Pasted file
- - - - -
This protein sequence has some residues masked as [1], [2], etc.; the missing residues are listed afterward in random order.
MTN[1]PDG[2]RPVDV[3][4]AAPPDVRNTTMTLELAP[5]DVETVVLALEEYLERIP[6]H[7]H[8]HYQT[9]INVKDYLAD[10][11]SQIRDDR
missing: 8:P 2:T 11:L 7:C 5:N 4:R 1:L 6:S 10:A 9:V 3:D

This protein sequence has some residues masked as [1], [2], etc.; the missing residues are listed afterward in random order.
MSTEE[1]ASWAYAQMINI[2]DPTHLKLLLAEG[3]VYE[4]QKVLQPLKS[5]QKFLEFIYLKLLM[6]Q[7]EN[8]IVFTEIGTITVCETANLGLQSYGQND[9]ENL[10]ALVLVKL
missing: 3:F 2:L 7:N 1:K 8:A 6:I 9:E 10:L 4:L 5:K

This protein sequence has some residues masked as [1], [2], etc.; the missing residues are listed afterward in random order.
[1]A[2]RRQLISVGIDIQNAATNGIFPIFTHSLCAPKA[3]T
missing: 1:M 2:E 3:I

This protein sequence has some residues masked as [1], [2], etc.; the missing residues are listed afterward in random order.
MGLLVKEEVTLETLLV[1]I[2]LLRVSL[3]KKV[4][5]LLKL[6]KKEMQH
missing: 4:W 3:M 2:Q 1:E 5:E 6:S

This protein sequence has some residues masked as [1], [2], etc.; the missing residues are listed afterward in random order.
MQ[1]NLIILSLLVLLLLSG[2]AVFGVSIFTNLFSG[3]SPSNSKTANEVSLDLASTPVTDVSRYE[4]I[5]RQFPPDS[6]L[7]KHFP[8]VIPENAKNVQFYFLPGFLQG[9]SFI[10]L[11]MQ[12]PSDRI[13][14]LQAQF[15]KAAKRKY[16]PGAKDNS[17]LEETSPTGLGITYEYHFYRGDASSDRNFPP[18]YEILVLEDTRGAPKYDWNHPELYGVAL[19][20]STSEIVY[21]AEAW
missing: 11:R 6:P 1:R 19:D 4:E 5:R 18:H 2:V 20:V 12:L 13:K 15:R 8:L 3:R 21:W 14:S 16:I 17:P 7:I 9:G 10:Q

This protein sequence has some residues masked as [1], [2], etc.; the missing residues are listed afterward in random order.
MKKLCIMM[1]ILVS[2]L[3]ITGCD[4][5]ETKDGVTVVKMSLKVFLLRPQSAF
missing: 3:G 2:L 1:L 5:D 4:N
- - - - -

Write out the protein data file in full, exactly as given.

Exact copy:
This protein sequence has some residues masked as [1], [2], etc.; the missing residues are listed afterward in random order.
MTN[1]PDG[2]RPVDV[3][4]AAPPDVRNTTMTLELAP[5]DVETVVLALEEYLERIP[6]H[7]H[8]HYQT[9]INVKDYLAD[10][11]SQIRDDR
missing: 8:P 2:T 11:L 7:C 5:N 4:R 1:L 6:S 10:A 9:V 3:D

This protein sequence has some residues masked as [1], [2], etc.; the missing residues are listed afterward in random order.
MSTEE[1]ASWAYAQMINI[2]DPTHLKLLLAEG[3]VYE[4]QKVLQPLKS[5]QKFLEFIYLKLLM[6]Q[7]EN[8]IVFTEIGTITVCETANLGLQSYGQND[9]ENL[10]ALVLVKL
missing: 3:F 2:L 7:N 1:K 8:A 6:I 9:E 10:L 4:L 5:K

This protein sequence has some residues masked as [1], [2], etc.; the missing residues are listed afterward in random order.
[1]A[2]RRQLISVGIDIQNAATNGIFPIFTHSLCAPKA[3]T
missing: 1:M 2:E 3:I

This protein sequence has some residues masked as [1], [2], etc.; the missing residues are listed afterward in random order.
MGLLVKEEVTLETLLV[1]I[2]LLRVSL[3]KKV[4][5]LLKL[6]KKEMQH
missing: 4:W 3:M 2:Q 1:E 5:E 6:S

This protein sequence has some residues masked as [1], [2], etc.; the missing residues are listed afterward in random order.
MQ[1]NLIILSLLVLLLLSG[2]AVFGVSIFTNLFSG[3]SPSNSKTANEVSLDLASTPVTDVSRYE[4]I[5]RQFPPDS[6]L[7]KHFP[8]VIPENAKNVQFYFLPGFLQG[9]SFI[10]L[11]MQ[12]PSDRI[13][14]LQAQF[15]KAAKRKY[16]PGAKDNS[17]LEETSPTGLGITYEYHFYRGDASSDRNFPP[18]YEILVLEDTRGAPKYDWNHPELYGVAL[19][20]STSEIVY[21]AEAW
missing: 11:R 6:P 1:R 19:D 4:E 5:R 18:H 2:V 20:V 12:L 13:K 15:R 8:L 3:R 21:W 14:S 16:I 17:P 7:I 9:G 10:Q

This protein sequence has some residues masked as [1], [2], etc.; the missing residues are listed afterward in random order.
MKKLCIMM[1]ILVS[2]L[3]ITGCD[4][5]ETKDGVTVVKMSLKVFLLRPQSAF
missing: 3:G 2:L 1:L 5:D 4:N